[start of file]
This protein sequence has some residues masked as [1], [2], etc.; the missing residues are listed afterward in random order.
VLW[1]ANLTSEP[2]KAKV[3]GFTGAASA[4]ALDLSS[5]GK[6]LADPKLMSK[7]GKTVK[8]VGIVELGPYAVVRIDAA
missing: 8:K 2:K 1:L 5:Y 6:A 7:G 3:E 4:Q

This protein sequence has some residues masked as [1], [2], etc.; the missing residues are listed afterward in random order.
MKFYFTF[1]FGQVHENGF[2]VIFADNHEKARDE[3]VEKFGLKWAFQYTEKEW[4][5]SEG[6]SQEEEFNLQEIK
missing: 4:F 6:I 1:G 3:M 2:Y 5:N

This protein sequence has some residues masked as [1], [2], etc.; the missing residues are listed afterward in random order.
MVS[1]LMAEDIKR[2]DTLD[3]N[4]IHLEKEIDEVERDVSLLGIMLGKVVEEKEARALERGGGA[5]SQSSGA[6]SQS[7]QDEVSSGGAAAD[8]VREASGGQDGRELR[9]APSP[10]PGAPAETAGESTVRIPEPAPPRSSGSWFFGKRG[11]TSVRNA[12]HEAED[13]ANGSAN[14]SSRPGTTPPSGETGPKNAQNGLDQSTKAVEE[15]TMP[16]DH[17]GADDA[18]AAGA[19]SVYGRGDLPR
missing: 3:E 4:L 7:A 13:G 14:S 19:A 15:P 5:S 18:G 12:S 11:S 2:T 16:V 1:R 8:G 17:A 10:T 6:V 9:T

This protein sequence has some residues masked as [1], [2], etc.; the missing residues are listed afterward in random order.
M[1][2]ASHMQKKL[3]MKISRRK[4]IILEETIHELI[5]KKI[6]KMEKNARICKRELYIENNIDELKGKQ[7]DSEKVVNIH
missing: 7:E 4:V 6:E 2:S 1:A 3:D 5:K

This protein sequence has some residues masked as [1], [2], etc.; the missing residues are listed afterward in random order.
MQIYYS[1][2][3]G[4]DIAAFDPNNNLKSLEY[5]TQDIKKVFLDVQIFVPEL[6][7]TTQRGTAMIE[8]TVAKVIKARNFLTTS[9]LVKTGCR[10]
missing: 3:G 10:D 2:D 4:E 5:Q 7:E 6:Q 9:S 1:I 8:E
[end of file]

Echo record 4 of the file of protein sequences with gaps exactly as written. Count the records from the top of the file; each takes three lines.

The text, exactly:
This protein sequence has some residues masked as [1], [2], etc.; the missing residues are listed afterward in random order.
M[1][2]ASHMQKKL[3]MKISRRK[4]IILEETIHELI[5]KKI[6]KMEKNARICKRELYIENNIDELKGKQ[7]DSEKVVNIH
missing: 7:E 4:V 6:E 2:S 1:A 3:D 5:K